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GM pumps $1.5 billion into US pick-up plant
Next-generation Holden Colorado could come directly from GM’s American truck plant
16 Dec 2019
GENERAL Motors has announced a massive $US1.5 billion ($A2.18b) investment into the future of its next-generation mid-sized pick-ups, including the Chevrolet/Holden Colorado which is due to reach the market early next decade.
Just days after its Australian outpost revealed it was axing its Opel-based Commodore and Astra to concentrate solely on light-commercials and SUVs, GM said it would spend $US1 billion ($A1.45b) upgrading its Wentzville truck plant in Missouri in preparation for the new-generation Colorado and the related GMC Canyon.
Product details remain under wraps, with GM focusing the investment announcement on the plant, where the paint and body shops and general assembly areas are all set to receive updated machines, conveyors, controls and tooling.
GM president – and former Holden chairman and managing director – Mark Reuss said the US auto giant has “aggressive plans” for the future of its mid-sized pick-ups given it sells more of them than any other manufacturer.
“This is part of our comprehensive strategy to invest in growth areas and strengthen our US manufacturing base,” he said.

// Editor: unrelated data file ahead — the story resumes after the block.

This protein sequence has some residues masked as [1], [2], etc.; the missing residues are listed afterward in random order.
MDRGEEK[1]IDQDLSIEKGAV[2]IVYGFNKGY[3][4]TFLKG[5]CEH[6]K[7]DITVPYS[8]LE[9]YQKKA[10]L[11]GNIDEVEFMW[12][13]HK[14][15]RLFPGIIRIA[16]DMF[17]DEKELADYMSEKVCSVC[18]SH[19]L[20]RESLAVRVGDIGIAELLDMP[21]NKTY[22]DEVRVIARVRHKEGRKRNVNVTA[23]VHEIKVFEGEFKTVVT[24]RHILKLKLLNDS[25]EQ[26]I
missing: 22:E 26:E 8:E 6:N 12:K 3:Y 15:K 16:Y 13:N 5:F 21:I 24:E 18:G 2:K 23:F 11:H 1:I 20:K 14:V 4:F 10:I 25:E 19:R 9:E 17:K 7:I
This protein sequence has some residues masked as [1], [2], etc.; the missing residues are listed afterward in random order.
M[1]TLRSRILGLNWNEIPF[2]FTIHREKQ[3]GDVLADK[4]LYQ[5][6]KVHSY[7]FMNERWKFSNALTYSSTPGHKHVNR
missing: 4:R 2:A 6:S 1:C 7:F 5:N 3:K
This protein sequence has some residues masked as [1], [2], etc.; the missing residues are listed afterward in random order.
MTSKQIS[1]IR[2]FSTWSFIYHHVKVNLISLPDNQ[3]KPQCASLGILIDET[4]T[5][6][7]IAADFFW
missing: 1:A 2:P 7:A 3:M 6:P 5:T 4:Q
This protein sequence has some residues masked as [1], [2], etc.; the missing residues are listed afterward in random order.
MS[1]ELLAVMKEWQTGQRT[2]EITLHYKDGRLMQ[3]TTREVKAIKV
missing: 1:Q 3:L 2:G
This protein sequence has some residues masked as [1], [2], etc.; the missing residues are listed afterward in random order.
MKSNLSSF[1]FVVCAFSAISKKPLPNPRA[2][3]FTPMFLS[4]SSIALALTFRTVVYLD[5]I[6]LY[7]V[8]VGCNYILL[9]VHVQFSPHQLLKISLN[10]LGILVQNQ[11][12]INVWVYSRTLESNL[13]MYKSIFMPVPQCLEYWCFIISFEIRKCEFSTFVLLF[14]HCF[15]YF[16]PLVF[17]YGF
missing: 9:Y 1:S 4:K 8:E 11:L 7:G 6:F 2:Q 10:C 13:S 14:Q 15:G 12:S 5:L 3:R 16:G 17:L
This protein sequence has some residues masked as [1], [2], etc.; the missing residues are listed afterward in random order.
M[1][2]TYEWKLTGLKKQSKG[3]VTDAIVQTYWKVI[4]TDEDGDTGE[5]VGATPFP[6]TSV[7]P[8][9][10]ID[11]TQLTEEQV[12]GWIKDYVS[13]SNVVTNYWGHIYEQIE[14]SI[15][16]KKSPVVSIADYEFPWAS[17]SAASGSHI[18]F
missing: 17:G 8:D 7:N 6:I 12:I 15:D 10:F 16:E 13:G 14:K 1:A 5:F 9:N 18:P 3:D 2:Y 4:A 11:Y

The current second-generation Colorado has been on sale in Australia since 2012, sharing a platform with the Isuzu Ute D-Max and owing the majority of its design and engineering to GM Brazil – although a good chunk of development work, including with the major revamp launched in 2016, was done in Australia by Holden.
GM Holden has this week declined to comment on the future of its all-important Colorado – the company’s highest-selling model by a country mile and a lynchpin to its recovery in the years ahead after the lion brand’s overall sales have plummeted since pulling out of Australian manufacturing in 2017.
With this new investment at the Wentzville plant, it is not yet clear whether production of the Australian-spec ute will continue in Thailand or if the next Colorado will be exclusively built in the US, especially after the partnership between GM and Isuzu came to an end in 2016.
GM is also still to reveal whether the next-generation Colorado will be co-developed or produced with another manufacturer.
Isuzu has joined with Mazda for the fully redesigned D-Max and BT-50 respectively, both of which are due for release in Australia inside the next 12 months, while Ford, which was previously sharing its Australian-developed Ranger with Mazda, has now made its pick-up bed with Volkswagen (Amarok) for the next-generation models.
Mitsubishi’s joining of the Renault-Nissan alliance has also created a three-way mid-size pick-up partnership between these brands, starting with the next Triton due in 2021 and leaving a question mark over the future of the Mercedes X-Class, which shares its platform with the current Nissan Navara.
In Missouri, the upgraded plant will retain more than 4000 jobs and be responsible for production of Colorado/Canyon and the Chevrolet Express and GMC Savana full-size vans.
To the end of November, Holden had sold 16,106 examples of the Colorado – 40 per cent of the brand’s entire sales –and the 4x4 version was fourth in class (with a 9.3 per cent share) behind segment-leading Ranger, Toyota’s HiLux and the Triton in third.
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